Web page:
When Mr Bryant Goh tells people that he is studying to become a pre-school teacher, the most common response he gets is: “Isn’t it a job for women?”
His parents were also apprehensive and even offered to pay for his studies overseas, in related disciplines like psychology.
It took three years of bringing up early childhood theories over dinner and maintaining a high grade point average for his diploma in early childhood education to prove to them that it was not a spur of the moment decision.
Now, after graduating among the top of his class at Ngee Ann Polytechnic, the 24-year-old is moving on to further his studies in the field.
Mr Goh will be one of the first two male students to enter the Singapore Institute of Technology’s (SIT) early childhood degree programme, awarded by Wheelock College in Boston.
The school is still in the midst of completing its admission process for its second batch of about 40 students, whose lessons will start in July. SIT also offers other programmes with overseas institutions, mainly for polytechnic upgraders.
Professor Patricia Craig, executive director of Wheelock College – Singapore, expects more men to sign up now that early childhood education is getting more government support.
The sector currently faces a problem of attracting quality teachers due to low remuneration.
Pre-school teachers holding degrees are offered $2,400 to $2,600. In contrast, the latest university employment surveys show the average starting salary for graduates at $3,000.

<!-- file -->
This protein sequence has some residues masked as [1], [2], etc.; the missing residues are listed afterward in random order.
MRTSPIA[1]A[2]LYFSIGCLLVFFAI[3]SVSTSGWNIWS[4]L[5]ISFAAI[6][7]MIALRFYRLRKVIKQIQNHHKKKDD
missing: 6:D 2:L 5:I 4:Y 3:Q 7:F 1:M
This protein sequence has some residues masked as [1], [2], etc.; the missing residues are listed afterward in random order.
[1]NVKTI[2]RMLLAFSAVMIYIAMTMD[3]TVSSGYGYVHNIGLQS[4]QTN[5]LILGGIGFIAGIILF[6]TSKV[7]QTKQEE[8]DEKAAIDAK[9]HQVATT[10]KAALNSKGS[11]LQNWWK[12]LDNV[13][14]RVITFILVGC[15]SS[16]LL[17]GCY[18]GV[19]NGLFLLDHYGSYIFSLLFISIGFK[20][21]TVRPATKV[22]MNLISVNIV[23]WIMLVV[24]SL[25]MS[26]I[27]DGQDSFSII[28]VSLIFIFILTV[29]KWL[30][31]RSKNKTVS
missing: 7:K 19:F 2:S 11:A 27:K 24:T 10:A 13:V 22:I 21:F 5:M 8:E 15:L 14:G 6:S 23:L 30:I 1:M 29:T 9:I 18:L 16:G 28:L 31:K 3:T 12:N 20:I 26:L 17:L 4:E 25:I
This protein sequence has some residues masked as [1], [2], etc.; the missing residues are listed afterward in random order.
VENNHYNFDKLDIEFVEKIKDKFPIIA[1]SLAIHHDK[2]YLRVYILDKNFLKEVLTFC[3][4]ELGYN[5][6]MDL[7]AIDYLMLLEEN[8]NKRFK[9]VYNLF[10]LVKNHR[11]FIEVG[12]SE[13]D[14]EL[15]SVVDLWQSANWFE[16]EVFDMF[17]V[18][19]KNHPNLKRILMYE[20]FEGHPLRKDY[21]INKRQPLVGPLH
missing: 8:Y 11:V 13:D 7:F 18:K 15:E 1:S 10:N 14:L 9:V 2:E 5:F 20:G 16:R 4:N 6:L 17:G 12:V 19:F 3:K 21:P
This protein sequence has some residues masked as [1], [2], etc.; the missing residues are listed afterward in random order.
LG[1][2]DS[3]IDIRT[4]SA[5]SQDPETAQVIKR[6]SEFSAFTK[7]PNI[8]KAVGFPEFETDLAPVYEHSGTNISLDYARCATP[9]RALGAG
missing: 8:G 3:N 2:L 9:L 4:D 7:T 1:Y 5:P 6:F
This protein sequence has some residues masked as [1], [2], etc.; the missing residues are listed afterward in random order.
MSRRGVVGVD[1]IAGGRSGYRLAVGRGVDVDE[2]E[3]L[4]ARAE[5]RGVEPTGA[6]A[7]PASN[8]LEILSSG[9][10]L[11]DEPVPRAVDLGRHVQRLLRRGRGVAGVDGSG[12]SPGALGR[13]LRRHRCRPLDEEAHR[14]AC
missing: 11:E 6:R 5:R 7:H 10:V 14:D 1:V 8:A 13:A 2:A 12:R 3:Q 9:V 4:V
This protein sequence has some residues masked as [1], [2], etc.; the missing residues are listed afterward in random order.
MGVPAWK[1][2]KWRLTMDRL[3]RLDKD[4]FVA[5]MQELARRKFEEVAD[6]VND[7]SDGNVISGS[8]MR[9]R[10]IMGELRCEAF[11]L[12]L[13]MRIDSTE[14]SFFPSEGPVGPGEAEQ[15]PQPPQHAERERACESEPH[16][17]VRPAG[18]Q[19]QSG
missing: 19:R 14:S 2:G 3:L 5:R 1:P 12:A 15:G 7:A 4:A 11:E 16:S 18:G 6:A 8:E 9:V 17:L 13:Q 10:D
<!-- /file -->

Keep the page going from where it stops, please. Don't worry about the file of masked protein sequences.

For now, men still form a small percentage of the pre-school teaching force.
One of Singapore’s main childcare operators, NTUC First Campus, said that out of more than 1,600 teachers, only eight are male.
Over at Julia Gabriel Centre & Chiltern House, there are only 10 males out of their 150 preschool teachers.
Prof Craig said that bringing more men into the field will benefit children, as it is important for children to have both female and male role models.
“In many societies, the caring professions – pre-school, teaching, nursing and eldercare – were traditionally female because they were somehow thought of as an extension of women’s domestic roles,” said Prof Craig.
Ms Fiona Walker, principal of Julia Gabriel Centre & Chiltern House, noted that male teachers in her centres are “very popular” among students and parents alike.
“They tend to use more kinesthetic teaching methods, like getting them to stand up and create shapes with their bodies,” she said.
But even if more men are willing to become pre-school teachers, some parents still do not like the idea.
Early childhood trainer, Mr Philip Koh, 50, who used to teach pre-schoolers and run his own private centre, said: “Many parents are still conservative, even though male teachers do not do the routine things like taking the kids for showers.”
Mr Koh said it is important for teachers male or female to “maintain a very open communication with parents” to prevent unnecessary disputes.
But Mr Joshua Loh, 21, who will start lessons at SIT next year after his national service, has yet to have an unpleasant run-in with a parent during his internships at various pre-school centres.
Said Mr Loh, who graduated with a diploma in child psychology and early education at Ngee Ann Polytechnic: “Children and parents shouldn’t have the mindset that only women can teach pre-schoolers; men can too.”
As for Mr Goh, he is looking forward to starting school in July. After graduating, he wants to pursue a masters in special education. “We play such an important role in determining how a child turns out in life, I’m glad to be part of it,” he said.